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Famous Short Silver Poems. Short Silver Poetry by Famous Poets

Famous Short Silver Poems. Short Silver Poetry by Famous Poets. A collection of the all-time best Silver short poems

See also: Best Famous Short Poems | Short Member Poems | Best Short Member Poems | Top 100 Famous Short Poems

by Emily Dickinson

As Everywhere of Silver

 As Everywhere of Silver
With Ropes of Sand
To keep it from effacing
The Track called Land.

by Emily Dickinson

The Robin for the Crumb

 The Robin for the Crumb
Returns no syllable
But long records the Lady's name
In Silver Chronicle.

by Emily Dickinson

How still the Bells in Steeples stand

 How still the Bells in Steeples stand
Till swollen with the Sky
They leap upon their silver Feet
In frantic Melody!

by Robert Herrick


 See'st thou that cloud as silver clear,
Plump, soft, and swelling every where?
'Tis Julia's bed, and she sleeps there.

by Amy Levy

In September

 The sky is silver-grey; the long
Slow waves caress the shore.
-- On such a day as this I have been glad, Who shall be glad no more.

by Edward Lear

T was a thimble


was a thimble,
Of silver so bright!
When placed on the finger,
It fitted so tight!


Nice little thimble!

by Edward Lear

U was a silver urn


was a silver urn,
Full of hot scalding water; Papa said, "If that Urn were mine,
I'd give it to my daughter!"

by Mother Goose

Mary, Mary, Quite Contrary


Mary, Mary, quite contrary,
  How does your garden grow?
Silver bells and cockle-shells,
  And pretty maids all of a row.

by Mother Goose

Cushy Cow

Cushy cow, bonny, let down thy milk,
And I will give thee a gown of silk;
A gown of silk and a silver tee,
If thou wilt let down thy milk to me.

by Edward Lear

There was a Young Lady of Bute

There was a Young Lady of Bute,
Who played on a silver-gilt flute;
She played several jigs to her Uncle's white Pigs:
That amusing Young Lady of Bute.

by Mother Goose


A swarm of bees in May
Is worth a load of hay;
A swarm of bees in June
Is worth a silver spoon;
A swarm of bees in July
Is not worth a fly.

by Wang Wei

A Song of an Autumn Night.

 Under the crescent moon a light autumn dew 
Has chilled the robe she will not change -- 
And she touches a silver lute all night, 
Afraid to go back to her empty room.

by Walter de la Mare


 Ever, ever
Stir and shiver
The reeds and rushes
By the river:
Ever, ever,
As if in dream,
The lone moon's silver
Sleeks the stream.
What old sorrow, What lost love, Moon, reeds, rushes, Dream you of?

by Emily Dickinson

Lightly stepped a yellow star

 Lightly stepped a yellow star
To its lofty place --
Loosed the Moon her silver hat
From her lustral Face --
All of Evening softly lit
As an Astral Hall --
Father, I observed to Heaven,
You are punctual.

by Mother Goose



Oh, my pretty cock, oh, my handsome cock,
  I pray you, do not crow before day,
And your comb shall be made of the very beaten gold,
  And your wings of the silver so gray.

by Emily Dickinson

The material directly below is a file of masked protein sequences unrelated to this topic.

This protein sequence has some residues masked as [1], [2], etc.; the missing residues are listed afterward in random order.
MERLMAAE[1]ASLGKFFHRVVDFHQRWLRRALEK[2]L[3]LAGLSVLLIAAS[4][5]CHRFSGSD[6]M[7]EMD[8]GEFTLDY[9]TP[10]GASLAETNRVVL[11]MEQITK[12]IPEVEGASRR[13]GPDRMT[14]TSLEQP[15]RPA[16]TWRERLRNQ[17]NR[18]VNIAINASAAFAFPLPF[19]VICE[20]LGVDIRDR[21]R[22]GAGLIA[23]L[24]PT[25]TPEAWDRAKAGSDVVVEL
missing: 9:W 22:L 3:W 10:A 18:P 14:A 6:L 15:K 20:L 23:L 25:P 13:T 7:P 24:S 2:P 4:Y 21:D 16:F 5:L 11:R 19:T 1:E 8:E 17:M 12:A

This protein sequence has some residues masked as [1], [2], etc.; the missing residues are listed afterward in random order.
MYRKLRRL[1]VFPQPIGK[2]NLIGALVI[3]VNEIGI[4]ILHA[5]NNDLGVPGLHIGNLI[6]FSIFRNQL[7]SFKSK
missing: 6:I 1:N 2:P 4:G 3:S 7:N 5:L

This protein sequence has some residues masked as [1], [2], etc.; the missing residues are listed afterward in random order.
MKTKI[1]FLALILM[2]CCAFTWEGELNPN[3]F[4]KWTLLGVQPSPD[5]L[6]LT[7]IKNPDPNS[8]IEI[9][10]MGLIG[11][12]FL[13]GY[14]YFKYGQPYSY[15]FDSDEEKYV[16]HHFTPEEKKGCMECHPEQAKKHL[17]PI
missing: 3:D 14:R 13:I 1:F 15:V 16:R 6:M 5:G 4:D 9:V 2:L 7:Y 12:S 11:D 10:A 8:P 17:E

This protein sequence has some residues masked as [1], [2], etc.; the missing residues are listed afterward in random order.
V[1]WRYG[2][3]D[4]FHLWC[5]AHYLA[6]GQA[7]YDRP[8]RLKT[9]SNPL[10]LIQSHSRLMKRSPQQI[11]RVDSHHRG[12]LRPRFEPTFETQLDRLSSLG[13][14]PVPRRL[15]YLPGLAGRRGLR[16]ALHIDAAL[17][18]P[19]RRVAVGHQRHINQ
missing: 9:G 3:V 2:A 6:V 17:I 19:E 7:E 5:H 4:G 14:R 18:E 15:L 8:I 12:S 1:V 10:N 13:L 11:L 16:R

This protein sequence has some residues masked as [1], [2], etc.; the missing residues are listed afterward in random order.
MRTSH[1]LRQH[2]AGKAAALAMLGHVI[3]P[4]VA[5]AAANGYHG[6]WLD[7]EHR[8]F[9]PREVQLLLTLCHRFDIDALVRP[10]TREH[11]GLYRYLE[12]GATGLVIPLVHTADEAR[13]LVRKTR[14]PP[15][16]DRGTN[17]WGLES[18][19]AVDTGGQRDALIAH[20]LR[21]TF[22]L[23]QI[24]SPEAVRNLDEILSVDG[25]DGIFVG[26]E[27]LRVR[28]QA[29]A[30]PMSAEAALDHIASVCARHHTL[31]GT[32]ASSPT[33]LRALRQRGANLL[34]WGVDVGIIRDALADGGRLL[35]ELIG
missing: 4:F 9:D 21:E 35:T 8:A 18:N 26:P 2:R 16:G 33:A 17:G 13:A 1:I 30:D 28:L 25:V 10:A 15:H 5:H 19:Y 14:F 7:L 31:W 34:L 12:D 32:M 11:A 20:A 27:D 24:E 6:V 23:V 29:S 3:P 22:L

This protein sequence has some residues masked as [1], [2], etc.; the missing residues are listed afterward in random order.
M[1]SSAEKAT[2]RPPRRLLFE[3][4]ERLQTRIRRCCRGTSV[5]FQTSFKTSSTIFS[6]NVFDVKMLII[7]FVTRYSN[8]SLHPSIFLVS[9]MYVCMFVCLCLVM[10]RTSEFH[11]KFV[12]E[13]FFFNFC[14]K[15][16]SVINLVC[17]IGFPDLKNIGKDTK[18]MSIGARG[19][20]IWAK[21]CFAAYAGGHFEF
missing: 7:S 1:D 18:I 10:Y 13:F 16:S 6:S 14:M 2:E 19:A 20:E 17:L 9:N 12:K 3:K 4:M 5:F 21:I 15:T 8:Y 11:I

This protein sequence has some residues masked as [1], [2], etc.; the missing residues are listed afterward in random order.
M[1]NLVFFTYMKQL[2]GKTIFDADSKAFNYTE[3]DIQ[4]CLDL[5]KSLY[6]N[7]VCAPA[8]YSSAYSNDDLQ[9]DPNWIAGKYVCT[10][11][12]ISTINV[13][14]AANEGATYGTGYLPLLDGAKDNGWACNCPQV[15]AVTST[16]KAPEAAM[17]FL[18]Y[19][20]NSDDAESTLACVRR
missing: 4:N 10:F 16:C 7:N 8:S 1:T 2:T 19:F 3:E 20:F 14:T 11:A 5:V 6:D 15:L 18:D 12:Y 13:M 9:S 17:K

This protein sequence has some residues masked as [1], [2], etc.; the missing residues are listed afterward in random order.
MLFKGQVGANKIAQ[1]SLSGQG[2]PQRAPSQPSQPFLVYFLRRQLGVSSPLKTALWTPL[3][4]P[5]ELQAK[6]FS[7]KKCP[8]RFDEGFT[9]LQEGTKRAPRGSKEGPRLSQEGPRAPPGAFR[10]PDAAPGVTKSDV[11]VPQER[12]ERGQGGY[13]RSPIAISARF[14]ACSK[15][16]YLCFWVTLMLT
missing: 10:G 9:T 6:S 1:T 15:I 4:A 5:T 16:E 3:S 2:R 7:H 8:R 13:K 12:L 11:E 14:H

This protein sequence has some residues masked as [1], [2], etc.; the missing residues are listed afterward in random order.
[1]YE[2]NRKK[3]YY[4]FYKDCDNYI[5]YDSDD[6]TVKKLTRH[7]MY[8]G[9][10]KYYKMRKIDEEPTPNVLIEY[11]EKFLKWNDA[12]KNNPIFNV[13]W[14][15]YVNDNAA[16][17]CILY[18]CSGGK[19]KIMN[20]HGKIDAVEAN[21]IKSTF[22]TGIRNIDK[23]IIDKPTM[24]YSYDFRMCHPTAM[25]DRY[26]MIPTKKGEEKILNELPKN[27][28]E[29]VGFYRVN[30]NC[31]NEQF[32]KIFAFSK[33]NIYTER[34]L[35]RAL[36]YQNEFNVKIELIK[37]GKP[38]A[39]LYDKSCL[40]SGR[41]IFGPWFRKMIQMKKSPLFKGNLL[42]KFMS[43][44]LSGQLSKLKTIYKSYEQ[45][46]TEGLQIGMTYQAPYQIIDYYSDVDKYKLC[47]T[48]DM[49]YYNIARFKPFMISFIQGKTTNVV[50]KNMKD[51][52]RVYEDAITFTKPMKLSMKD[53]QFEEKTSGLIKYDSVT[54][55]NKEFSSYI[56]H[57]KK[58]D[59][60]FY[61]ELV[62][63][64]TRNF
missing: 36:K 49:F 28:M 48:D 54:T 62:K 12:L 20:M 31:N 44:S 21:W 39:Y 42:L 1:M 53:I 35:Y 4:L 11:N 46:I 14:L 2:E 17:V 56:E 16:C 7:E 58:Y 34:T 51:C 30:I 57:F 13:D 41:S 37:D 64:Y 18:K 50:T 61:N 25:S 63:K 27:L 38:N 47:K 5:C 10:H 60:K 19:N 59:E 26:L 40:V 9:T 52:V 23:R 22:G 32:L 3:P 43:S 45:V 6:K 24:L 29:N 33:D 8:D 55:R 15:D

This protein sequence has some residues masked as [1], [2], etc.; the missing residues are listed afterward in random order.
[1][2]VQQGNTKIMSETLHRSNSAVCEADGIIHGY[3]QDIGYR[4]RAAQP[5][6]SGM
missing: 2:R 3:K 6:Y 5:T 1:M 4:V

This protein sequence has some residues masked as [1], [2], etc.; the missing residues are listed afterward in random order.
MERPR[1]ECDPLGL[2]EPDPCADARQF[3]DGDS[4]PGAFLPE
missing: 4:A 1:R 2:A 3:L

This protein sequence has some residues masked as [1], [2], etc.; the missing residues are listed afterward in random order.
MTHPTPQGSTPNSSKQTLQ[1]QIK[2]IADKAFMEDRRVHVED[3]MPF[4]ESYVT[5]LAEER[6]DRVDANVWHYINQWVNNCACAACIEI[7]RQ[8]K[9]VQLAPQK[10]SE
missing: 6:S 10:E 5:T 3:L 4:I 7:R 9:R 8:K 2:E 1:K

A Planted Life -- diversified

 A Planted Life -- diversified
With Gold and Silver Pain
To prove the presence of the Ore
In Particles -- 'tis when

A Value struggle -- it exist --
A Power -- will proclaim
Although Annihilation pile
Whole Chaoses on Him --

by Walt Whitman

World Take Good Notice.

 WORLD, take good notice, silver stars fading, 
Milky hue ript, weft of white detaching, 
Coals thirty-eight, baleful and burning, 
Scarlet, significant, hands off warning, 
Now and henceforth flaunt from these shores.

by Emily Dickinson

Twice had Summer her fair Verdure

 Twice had Summer her fair Verdure
Proffered to the Plain --
Twice a Winter's silver Fracture
On the Rivers been --

Two full Autumns for the Squirrel
Bounteous prepared --
Nature, Had'st thou not a Berry
For thy wandering Bird?

by Robert Burns

420. Lines of John M’Murdo Esq.

 BLEST be M’Murdo to his latest day!
No envious cloud o’ercast his evening ray;
No wrinkle, furrow’d by the hand of care,
Nor ever sorrow add one silver hair!
O may no son the father’s honour stain,
Nor ever daughter give the mother pain!

by Emily Dickinson

It dropped so low -- in my Regard --

 It dropped so low -- in my Regard --
I heard it hit the Ground --
And go to pieces on the Stones
At bottom of my Mind --

Yet blamed the Fate that flung it -- less
Than I denounced Myself,
For entertaining Plated Wares
Upon my Silver Shelf --

by Emily Dickinson

The Bee is not afraid of me.

 The Bee is not afraid of me.
I know the Butterfly.
The pretty people in the Woods Receive me cordially -- The Brooks laugh louder when I come -- The Breezes madder play; Wherefore mine eye thy silver mists, Wherefore, Oh Summer's Day?

by Carl Sandburg

They Ask Each Other Where They Came From

 AM I the river your white birds fly over?
Are you the green valley my silver channels roam?
The two of us a bowl of blue sky day time and a bowl of red stars night time?
 Who picked you
 out of the first great whirl of nothings
 and threw you here?

by A E Housman

The Fairies Break Their Dances

 The fairies break their dances 
And leave the printed lawn, 
And up from India glances 
The silver sail of dawn.
The candles burn their sockets, The blinds let through the day, The young man feels his pockets And wonders what's to pay.

by Emily Dickinson

Dropped into the Ether Acre --

 Dropped into the Ether Acre --
Wearing the Sod Gown --
Bonnet of Everlasting Laces --
Brooch -- frozen on --

Horses of Blonde -- and Coach of Silver --
Baggage a strapped Pearl --
Journey of Down -- and Whip of Diamond --
Riding to meet the Earl --

by Emily Dickinson

She died at play

 She died at play,
Gambolled away
Her lease of spotted hours,
Then sank as gaily as a Turn
Upon a Couch of flowers.
Her ghost strolled softly o'er the hill Yesterday, and Today, Her vestments as the silver fleece -- Her countenance as spray.